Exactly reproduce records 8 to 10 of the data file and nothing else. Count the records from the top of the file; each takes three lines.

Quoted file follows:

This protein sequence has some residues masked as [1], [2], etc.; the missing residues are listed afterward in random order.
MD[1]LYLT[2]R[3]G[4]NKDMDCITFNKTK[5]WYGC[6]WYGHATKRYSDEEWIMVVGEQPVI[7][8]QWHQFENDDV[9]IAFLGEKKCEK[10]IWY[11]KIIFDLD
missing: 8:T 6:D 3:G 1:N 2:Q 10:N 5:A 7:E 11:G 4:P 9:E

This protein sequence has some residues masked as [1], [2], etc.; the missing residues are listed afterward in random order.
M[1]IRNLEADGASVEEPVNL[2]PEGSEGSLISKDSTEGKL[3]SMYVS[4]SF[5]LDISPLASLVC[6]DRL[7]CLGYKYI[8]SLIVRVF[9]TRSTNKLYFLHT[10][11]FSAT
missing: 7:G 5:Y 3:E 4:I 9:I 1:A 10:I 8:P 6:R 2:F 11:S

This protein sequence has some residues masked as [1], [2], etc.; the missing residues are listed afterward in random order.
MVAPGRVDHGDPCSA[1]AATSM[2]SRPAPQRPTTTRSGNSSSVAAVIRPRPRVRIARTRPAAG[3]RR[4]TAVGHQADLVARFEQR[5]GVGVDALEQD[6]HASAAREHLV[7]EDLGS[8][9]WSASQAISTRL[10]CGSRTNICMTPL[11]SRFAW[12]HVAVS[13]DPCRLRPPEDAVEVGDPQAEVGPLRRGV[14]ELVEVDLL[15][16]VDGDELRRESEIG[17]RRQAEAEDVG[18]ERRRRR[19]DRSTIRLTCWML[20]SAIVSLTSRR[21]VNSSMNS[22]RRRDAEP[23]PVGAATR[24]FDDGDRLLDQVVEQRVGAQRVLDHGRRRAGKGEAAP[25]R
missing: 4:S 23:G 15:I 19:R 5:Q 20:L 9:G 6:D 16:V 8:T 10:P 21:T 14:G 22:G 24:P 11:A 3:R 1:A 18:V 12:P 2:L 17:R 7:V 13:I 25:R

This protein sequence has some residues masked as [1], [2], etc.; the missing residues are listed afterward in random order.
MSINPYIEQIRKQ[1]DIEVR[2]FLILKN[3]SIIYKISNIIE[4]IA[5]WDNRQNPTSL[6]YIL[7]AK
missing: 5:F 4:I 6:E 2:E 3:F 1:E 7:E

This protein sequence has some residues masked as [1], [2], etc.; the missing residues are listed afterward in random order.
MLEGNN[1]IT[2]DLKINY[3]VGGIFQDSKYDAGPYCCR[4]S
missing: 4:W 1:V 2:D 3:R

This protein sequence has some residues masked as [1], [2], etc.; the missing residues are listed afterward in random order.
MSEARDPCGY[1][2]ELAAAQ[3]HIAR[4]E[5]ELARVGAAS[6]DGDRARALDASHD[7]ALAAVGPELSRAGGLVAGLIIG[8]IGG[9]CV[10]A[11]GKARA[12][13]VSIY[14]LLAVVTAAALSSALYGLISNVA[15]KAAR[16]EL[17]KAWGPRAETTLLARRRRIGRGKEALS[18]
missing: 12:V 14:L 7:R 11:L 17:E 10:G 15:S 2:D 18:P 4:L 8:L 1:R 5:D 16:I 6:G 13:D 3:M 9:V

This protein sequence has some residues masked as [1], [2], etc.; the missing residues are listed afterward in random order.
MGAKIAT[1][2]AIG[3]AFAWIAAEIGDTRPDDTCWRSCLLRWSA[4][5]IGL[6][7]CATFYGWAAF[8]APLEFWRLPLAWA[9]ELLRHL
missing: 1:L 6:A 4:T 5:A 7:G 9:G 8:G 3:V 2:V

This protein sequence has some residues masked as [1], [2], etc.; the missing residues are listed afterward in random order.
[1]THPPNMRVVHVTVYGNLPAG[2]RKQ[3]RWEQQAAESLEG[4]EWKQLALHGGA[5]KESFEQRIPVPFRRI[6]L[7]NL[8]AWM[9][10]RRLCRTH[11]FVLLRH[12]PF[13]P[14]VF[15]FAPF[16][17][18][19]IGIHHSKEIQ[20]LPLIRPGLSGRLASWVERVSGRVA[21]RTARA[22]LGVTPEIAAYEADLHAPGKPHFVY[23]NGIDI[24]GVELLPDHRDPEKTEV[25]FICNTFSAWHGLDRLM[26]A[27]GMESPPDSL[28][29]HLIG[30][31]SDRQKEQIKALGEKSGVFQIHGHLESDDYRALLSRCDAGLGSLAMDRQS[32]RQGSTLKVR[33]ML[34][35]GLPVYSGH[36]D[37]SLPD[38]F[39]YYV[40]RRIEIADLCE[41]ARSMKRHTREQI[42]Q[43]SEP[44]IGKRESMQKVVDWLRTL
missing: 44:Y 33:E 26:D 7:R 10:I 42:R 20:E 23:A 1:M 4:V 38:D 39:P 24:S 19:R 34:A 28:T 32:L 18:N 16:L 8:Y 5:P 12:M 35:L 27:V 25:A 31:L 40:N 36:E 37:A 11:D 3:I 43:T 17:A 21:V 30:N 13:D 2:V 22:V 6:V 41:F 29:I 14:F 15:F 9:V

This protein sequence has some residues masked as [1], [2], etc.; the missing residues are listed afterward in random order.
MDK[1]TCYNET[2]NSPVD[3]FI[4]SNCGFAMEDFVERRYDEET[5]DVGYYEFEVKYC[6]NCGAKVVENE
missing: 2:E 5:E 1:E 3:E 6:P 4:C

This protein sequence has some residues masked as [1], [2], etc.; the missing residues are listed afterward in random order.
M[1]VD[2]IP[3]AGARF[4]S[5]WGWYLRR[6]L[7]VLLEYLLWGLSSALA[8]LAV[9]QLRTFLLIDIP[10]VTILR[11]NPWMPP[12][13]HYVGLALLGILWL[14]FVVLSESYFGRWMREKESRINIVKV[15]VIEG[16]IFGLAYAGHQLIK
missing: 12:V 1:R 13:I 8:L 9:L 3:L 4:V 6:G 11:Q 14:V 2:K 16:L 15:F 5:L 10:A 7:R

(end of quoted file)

This protein sequence has some residues masked as [1], [2], etc.; the missing residues are listed afterward in random order.
[1]THPPNMRVVHVTVYGNLPAG[2]RKQ[3]RWEQQAAESLEG[4]EWKQLALHGGA[5]KESFEQRIPVPFRRI[6]L[7]NL[8]AWM[9][10]RRLCRTH[11]FVLLRH[12]PF[13]P[14]VF[15]FAPF[16][17][18][19]IGIHHSKEIQ[20]LPLIRPGLSGRLASWVERVSGRVA[21]RTARA[22]LGVTPEIAAYEADLHAPGKPHFVY[23]NGIDI[24]GVELLPDHRDPEKTEV[25]FICNTFSAWHGLDRLM[26]A[27]GMESPPDSL[28][29]HLIG[30][31]SDRQKEQIKALGEKSGVFQIHGHLESDDYRALLSRCDAGLGSLAMDRQS[32]RQGSTLKVR[33]ML[34][35]GLPVYSGH[36]D[37]SLPD[38]F[39]YYV[40]RRIEIADLCE[41]ARSMKRHTREQI[42]Q[43]SEP[44]IGKRESMQKVVDWLRTL
missing: 44:Y 33:E 26:D 7:R 10:I 42:R 20:E 23:A 1:M 4:V 38:D 39:P 24:S 19:R 34:A 28:T 32:L 18:N 16:L 8:Y 5:P 12:M 35:L 27:V 25:A 31:L 40:N 36:E 37:A 11:D 3:I 43:T 17:A 21:V 30:N 13:D 2:V 22:V 6:V 41:F 29:I 14:F 15:F 9:V

This protein sequence has some residues masked as [1], [2], etc.; the missing residues are listed afterward in random order.
MDK[1]TCYNET[2]NSPVD[3]FI[4]SNCGFAMEDFVERRYDEET[5]DVGYYEFEVKYC[6]NCGAKVVENE
missing: 2:E 5:E 1:E 3:E 6:P 4:C

This protein sequence has some residues masked as [1], [2], etc.; the missing residues are listed afterward in random order.
M[1]VD[2]IP[3]AGARF[4]S[5]WGWYLRR[6]L[7]VLLEYLLWGLSSALA[8]LAV[9]QLRTFLLIDIP[10]VTILR[11]NPWMPP[12][13]HYVGLALLGILWL[14]FVVLSESYFGRWMREKESRINIVKV[15]VIEG[16]IFGLAYAGHQLIK
missing: 12:V 1:R 13:I 8:L 9:L 3:L 4:V 6:G 11:Q 14:V 2:K 16:L 15:F 5:L 10:A 7:R